This article appeared in the March/April edition of Ohio Matters, the official publication of the Ohio Chamber of Commerce. As Ohio’s leading sector, the biomedical industry plays an important role in the state’s economy, and the resources to support the research being done by colleges, universities and industries to advance societal health must continue to expand. From protecting us against mosquito-borne pathogens such as the Zika virus or food-borne pathogens such as E. coli O26, Salmonella and Listeria, we constantly need new methods of detection, prevention and treatment, all of which are made possible by the research conducted by dedicated biomedical scientists, research that costs...
Dear Research Advocate: At Research!America’s annual meeting yesterday Alex Silver, co-founder and CEO of the Epidermolysis Bullosa Research Partnership (EBRP), a member of Research!America, made a strong case for venture philanthropy as a common-sense approach to investing in research, particularly as it applies to rare diseases. He challenged us to think in new ways about nonprofit organizations, ways that reinforce both partnership and innovation. Patients like his 7-year-old son Jackson, for whom every day is a painful challenge, are waiting. (For more on spending on research as an investment vs. spending for consumption, see Norm Augustine’s timely essay .) Also at the annual meeting,...
Dear Research Advocate: What’s the “right” amount of taxpayer funding for medical and health research? What are the ‘right’ policies for science? We are asked these question regularly. The announcement yesterday by Harold Varmus that he will leave the National Cancer Institute (NCI) at the end of this month reminded me that in Science in 1993, Dr. Varmus and fellow Nobel Laureate Michael Bishop, along with their then-colleague at the University of California, San Francisco (UCSF), Mark Kirchner, set forth an 11-point prescription for science policy. It is worth re-reading their approach to a set of problems that bear a striking similarity to those we face today, e.g: “The last decade has...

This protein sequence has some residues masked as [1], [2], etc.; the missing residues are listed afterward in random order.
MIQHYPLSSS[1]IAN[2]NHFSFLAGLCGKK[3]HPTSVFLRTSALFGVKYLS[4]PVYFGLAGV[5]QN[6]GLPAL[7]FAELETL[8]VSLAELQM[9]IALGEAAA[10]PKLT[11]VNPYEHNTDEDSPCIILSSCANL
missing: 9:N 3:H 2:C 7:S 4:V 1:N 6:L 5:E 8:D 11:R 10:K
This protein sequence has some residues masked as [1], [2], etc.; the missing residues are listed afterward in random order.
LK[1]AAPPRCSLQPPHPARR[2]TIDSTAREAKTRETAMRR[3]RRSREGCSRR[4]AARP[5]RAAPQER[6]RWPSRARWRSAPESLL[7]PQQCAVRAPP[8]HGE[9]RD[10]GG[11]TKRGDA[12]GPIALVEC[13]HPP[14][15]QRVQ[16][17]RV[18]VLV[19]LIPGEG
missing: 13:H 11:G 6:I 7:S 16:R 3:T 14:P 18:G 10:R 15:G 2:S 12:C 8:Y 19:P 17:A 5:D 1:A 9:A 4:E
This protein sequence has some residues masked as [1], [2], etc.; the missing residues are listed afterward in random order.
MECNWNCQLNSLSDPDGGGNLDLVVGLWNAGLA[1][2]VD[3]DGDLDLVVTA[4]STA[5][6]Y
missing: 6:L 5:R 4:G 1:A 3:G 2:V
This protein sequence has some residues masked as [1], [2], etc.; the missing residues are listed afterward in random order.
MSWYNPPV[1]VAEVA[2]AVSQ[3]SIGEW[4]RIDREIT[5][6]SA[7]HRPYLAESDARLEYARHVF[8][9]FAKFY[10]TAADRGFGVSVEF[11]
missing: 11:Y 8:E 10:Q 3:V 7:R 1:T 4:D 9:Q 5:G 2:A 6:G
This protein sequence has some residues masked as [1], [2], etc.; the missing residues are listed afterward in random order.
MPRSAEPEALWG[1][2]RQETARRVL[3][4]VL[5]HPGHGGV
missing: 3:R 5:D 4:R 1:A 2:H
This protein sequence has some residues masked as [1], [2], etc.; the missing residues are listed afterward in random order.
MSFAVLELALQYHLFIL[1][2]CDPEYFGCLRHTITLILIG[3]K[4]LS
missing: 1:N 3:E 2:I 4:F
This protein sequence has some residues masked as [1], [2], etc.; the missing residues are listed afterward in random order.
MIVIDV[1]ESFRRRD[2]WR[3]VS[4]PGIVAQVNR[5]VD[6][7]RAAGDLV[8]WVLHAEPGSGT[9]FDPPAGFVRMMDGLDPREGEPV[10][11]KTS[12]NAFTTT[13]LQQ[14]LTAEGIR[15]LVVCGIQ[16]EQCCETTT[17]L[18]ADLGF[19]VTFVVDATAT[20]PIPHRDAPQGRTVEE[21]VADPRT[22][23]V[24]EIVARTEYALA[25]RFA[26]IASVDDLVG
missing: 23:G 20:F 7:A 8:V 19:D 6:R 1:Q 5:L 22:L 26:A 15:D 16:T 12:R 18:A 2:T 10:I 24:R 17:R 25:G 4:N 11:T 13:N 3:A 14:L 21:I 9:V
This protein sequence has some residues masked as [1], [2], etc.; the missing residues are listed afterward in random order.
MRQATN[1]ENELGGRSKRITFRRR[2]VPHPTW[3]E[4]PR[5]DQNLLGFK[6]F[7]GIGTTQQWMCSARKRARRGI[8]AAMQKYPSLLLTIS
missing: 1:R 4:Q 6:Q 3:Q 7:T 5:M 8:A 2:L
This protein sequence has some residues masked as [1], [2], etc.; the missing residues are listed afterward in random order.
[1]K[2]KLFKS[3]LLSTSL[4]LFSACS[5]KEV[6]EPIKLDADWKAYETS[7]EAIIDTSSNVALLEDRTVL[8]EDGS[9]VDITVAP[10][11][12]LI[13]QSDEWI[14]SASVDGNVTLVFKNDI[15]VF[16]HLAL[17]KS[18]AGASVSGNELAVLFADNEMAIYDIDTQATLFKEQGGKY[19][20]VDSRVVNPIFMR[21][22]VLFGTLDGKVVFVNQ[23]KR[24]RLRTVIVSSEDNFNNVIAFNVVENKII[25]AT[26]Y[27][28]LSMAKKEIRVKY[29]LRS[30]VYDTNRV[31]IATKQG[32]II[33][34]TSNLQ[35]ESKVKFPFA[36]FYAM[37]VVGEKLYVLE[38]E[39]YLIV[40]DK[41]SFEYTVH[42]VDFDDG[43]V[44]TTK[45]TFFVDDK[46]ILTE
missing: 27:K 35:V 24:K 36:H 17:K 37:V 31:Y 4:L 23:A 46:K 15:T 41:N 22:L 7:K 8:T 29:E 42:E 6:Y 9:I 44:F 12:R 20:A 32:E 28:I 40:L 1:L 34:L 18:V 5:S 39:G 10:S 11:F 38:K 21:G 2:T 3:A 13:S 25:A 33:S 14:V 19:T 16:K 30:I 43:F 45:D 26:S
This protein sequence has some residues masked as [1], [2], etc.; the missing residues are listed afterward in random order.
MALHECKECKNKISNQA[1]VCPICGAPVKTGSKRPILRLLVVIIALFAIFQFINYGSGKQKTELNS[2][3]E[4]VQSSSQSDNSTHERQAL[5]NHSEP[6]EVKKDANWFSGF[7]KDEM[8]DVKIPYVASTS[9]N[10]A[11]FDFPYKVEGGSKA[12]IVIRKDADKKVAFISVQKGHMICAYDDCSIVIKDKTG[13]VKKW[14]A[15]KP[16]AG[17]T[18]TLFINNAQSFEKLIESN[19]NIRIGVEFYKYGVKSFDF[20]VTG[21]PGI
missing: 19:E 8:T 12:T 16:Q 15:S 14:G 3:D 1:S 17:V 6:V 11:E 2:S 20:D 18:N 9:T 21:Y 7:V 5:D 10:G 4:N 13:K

Letter to the editor by Research!America VP of Communications Suzanne Ffolkes published in The Gainesville Sun . In reference to the Dec. 28 editorial ’€œ Funding innovation ,’€ countless medical breakthroughs would not have been possible without the support of federal funding. It is imperative that research and innovation become a higher national priority for the new Congress. Bipartisan proposals to advance medical progress ’€” like the 21st Century Cures Initiative that includes provisions to boost federal funding for research, modernize clinical trials and incentivize the development of new drugs and devices, among others ’€” should be given serious consideration. Stagnant funding over...
Dear Research Advocate: As America rings in the New Year, many of us will be reflecting on the past and making resolutions for the future. To get a feel for the numerous ways in which NIH, CDC, AHRQ, NSF and FDA contributed to the well-being of Americans and others throughout the world in 2014, click here . I hope lawmakers are taking time now to establish New Year’€™s resolutions and set priorities for the new Congress, which convenes one week from today. My biggest wish for the new Congress? Pragmatism over politics. If pragmatism rules, the next Congress will shake off the stultifying complacency that is weighing our nation down and act to reignite U.S. innovation. More here . One reason...

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Sidebar Quote

The capabilities are enormous, a little bit of research can pay off quite a bit in the long run.
Paul D’ Addario, retinitis pigmentosa patient